BIS2Analyzer is a tool for the online analysis of coevolving amino-acid pairs in protein sequences, and for the identification of residue networks. It has been especially designed for vertebrate and viral proteins. It is based on BIS2, a reimplemented version of BIS [Dib et al., 2012] conserving the same behaviour but being significantly faster.

For many proteins, characteristic of vertebrate or viral species, most coevolution methods are not applicable because of the reduced number of sequences (either coming from species or from populations) and their conservation. Statistical approaches, asking for hundreds or thousands of divergent sequences and estimating the "background noise" in these sequences, cannot be applied and alternative paradigms should be followed. BIS/BIS2 overcome these difficulties making large-scale coevolution studies a feasible goal. It is a fast algorithm for the coevolution analysis of relatively small sets of sequences (where "small" means < 50 sequences) displaying high similarity.

Another important aspect of BIS/BIS2 is that it allows the user to take into consideration small protein fragments, and not just residues. Indeed, small protein fragments often enter in physical contact one with the other, within a protein or between proteins, and play a major structural or functional biological role. As for single residues, a mutation on one of these fragments usually implies a compensatory mutation in another. Small protein fragments can be used as basic building blocks to reconstruct networks of coevolved amino acids in proteins.

BIS/BIS2 coevolution analysis detects networks of residues/fragments interaction and highlights a high order organisation of residues/fragments demonstrating the importance of studying at a deeper level this structure.

The coevolution analysis method BIS, and its re-implementation BIS2 used in this webserver, start from a coevolution analysis of a pool of aligned protein sequences, provides a score of coevolution for each pair of positions in the sequence alignment, and clusters together those positions that display similar scores of coevolution with all other positions in the alignment. The clustering step allows to group together those residues that exhibit co-evolution during sequence evolution. BIS2 can be applied on a single protein, on a pair of proteins and also on multiple proteins at once.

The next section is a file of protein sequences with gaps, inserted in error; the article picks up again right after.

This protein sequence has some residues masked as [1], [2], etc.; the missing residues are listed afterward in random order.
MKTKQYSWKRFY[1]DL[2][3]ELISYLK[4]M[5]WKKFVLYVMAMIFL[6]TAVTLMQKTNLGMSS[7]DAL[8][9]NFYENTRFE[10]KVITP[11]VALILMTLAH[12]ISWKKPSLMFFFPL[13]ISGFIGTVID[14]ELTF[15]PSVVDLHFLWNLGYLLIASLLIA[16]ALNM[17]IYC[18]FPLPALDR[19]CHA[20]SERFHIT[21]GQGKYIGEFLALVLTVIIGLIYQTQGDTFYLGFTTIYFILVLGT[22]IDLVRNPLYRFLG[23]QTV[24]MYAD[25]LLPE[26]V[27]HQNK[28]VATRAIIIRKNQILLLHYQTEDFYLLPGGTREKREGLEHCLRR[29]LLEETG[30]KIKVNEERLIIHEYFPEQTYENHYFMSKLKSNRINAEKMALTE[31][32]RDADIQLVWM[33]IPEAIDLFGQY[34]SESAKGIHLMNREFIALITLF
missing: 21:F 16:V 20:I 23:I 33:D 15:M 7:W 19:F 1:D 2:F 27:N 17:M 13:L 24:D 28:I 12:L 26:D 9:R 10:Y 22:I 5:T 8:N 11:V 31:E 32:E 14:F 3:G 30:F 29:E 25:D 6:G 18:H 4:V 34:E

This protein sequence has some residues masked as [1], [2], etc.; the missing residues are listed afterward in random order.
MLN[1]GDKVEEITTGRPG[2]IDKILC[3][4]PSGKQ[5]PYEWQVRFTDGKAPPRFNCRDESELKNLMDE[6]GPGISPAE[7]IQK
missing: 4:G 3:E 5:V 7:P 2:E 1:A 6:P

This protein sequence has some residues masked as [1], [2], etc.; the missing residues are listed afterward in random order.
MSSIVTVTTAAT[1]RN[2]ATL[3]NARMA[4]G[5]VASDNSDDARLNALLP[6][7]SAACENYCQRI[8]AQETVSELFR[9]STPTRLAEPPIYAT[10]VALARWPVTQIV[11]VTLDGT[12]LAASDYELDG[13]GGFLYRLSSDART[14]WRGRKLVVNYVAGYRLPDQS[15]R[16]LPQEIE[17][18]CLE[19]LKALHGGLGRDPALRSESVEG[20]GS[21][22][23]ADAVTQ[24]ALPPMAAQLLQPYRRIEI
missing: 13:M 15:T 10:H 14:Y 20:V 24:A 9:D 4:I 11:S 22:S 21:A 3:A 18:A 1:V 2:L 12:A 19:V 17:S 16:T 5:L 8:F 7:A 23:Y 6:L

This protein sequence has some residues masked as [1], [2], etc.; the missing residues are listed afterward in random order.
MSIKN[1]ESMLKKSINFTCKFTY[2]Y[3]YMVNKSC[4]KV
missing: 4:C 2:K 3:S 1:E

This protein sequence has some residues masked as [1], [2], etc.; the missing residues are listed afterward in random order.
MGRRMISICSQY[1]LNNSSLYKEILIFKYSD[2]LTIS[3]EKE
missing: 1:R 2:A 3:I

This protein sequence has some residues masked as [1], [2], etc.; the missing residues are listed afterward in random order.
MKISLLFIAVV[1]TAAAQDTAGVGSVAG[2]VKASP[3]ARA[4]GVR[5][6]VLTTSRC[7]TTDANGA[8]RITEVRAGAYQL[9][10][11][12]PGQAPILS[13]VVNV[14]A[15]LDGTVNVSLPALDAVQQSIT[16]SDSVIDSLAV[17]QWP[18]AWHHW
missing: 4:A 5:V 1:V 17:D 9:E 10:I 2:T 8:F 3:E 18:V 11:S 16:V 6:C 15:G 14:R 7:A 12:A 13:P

BIS/BIS2 rely on a combinatorial rather than a statistical framework, thus can work on very small and/or highly conserved sets of sequences. Its behaviour strongly depends on the number of exceptions allowed. For a given position i in the multiple sequence alignment, an exception is an amino acid occurring only once in the corresponding column.

Given an alignment of protein sequences and an integer D representing the maximal number of "errors/exceptions" admitted for capturing the coevolution signals D, the BIS method iteratively computes coevolution of either blocks or positions, for all dimensions d such that d ≤ D.

Coevolution analysis highlights the combined functional or structural role of groups of residues, possibly organized in fragments, in a protein and can suggest complex combinations (pairs, triplets or tuples) of amino acid mutations to be tested by experiments studying protein structural stability or functional activity.

The definition of a precise mathematical framework to analyze coevolution signals allowed us to demonstrate that fragments, and not just isolated residues, are the coevolving units for pools of conserved sequences. In vitro experiments revealed that these fragments play important functional and structural roles for protein families.

BIS/BIS2 have been tested on viral as well as human proteins. Conservation and coevolution patterns can be simultaneously detected [Dib et al., 2012]. Coevolution signal on viral proteins took advantage of splitting the analysis by genotype [Champeimont et al., 2016] and gather complementary information.